There are about 30 attorneys in the Washington, D.C., area in Brown’s directory so far, with skills ranging from family law, criminal law and estate planning to tax and business law.

“It shouldn’t have to be this way, but it is,” Brown said. “So, aligning Black people with Black lawyers is the right thing to do, not only for that person, but also for the system because when we challenge the system and the wrongdoing that occurs to us, the system shifts.”

Davidson, whom Brownell hired through the Justis Connection network, said it is important for Black people to seek help from an attorney early in the process instead of as a last resort.

“And the thing about a Black attorney is that he or she would be much more relatable to Black clients,” Davidson said. “The Black attorney will understand exactly some of the hardships that they’re facing because the attorneys themselves have seen it in either his own family or personally or with people he’s close to. There’s a personal connection.”

That personal connection is what clients who want Black representation hope will result in a deeper commitment, which they believe can lead to favorable results.

“It can be much more difficult for white attorneys to understand that the motivation for some of the things that happen to a Black client would be predominantly racial and motivated by animus,” Davidson said. “It’s not their experience. So, he would say, ‘Why would people be doing all this horrible stuff to you? I don’t want to investigate this case, because there’s no way you could have enough evidence to prove that people are doing this.’”

Davidson said he proved an employment discrimination case where “the employer put the Black people in one building and the white people in another building and treated the two groups completely differently. It’s extremely hard for a white attorney to believe that could happen in this day and age. So, he wouldn’t want or believe in the case.”

Anu B. Kemet, another attorney in Maryland who is in the Justis Connection network, said the sensitivity Black people have for each other because of shared experiences makes working together a natural fit — and makes Brown’s networking company viable.

“We care more about one another,” Kemet said. “My whole life experience has been nothing but people who look like me always looking out for me. I went to Morehouse College as an undergrad. I went to Vanderbilt Law School and divinity school. No Vanderbilt graduate has ever helped me or looked out for me. Black people understand more about the issues that we face, particularly in the family law and criminal law sphere that are uniquely our issues.”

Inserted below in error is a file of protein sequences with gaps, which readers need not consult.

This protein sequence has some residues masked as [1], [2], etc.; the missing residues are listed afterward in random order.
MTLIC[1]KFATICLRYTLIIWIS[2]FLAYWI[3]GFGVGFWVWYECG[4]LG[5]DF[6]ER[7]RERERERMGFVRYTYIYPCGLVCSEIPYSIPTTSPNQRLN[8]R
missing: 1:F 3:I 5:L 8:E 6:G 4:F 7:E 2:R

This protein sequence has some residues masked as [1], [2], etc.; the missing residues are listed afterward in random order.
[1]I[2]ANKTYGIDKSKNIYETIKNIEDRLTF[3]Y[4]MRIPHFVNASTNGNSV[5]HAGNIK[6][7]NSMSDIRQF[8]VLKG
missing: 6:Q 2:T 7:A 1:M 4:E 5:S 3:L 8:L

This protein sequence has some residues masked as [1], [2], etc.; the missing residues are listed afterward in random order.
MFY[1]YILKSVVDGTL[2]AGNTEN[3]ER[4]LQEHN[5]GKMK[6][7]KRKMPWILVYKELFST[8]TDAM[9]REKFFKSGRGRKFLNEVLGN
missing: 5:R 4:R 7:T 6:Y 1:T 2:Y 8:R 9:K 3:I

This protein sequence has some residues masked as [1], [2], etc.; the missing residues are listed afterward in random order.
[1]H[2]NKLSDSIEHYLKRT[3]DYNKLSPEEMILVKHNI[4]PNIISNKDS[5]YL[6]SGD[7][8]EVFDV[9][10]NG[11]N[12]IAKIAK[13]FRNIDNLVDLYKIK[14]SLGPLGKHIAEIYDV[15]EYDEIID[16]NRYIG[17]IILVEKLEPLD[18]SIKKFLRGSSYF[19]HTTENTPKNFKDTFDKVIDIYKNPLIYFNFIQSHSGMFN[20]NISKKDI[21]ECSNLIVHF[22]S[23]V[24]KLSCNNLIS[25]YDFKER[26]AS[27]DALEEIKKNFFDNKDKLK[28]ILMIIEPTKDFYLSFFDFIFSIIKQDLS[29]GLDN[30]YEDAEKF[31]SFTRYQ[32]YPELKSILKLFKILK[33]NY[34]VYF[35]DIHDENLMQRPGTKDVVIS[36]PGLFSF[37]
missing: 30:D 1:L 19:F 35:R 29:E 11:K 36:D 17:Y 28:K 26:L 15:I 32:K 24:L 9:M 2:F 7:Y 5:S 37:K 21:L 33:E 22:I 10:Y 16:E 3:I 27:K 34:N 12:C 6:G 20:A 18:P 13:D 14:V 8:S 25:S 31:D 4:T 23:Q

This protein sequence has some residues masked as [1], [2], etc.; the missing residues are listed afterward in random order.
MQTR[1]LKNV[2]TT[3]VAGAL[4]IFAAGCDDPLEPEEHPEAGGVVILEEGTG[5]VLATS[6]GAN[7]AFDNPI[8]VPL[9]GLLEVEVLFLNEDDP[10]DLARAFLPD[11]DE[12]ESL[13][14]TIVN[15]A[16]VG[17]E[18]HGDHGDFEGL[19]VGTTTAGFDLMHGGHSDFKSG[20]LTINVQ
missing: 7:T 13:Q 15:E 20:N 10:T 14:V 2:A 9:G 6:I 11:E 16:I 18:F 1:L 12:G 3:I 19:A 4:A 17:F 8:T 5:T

Kemet joked that the experience of having a Black attorney working for you is like having a Black DJ spin music at a club: “Would you want to go to a Black club with a white DJ? You can, and you might have a good time. But it’s probably not going to be the same.”

However, even with connections being made, a significant problem still exists: There are not enough Black attorneys to address the needs of Black clients. Kemet, who has been a partner in his boutique firm, the Kemet Hunt Law Group, for 20 years, said that deficiency is disheartening.

“The endemic and systemic choking of Black opportunity within this field is very complex,” he said. “The first thing is the schools themselves are designed to promote a particular body of people and not another body. It’s the history of this country. My law partner and I have been together for 20 years, which makes us one of the longest-lasting partnerships for a Black firm.”

For that reason, Brown said, the Justis Connection is hoping to be a pathway for changing the status quo for clients seeking Black representation.

“It’s really inspiring the work that Black lawyers do because we’re connected to our community’s success in a really personal way,” Brown said. “‘You look like my cousin.’ ‘You went to school with my niece.’ ‘We’re in the same fraternity.’ ‘We go to the same church.’ ‘I’m from that area, too.’ There are all these different intersections that we have. And so, there’s this natural connection that most Black lawyers have that inspire our ethical obligation to zealously advocate for our client, no matter who they are, what they look like.”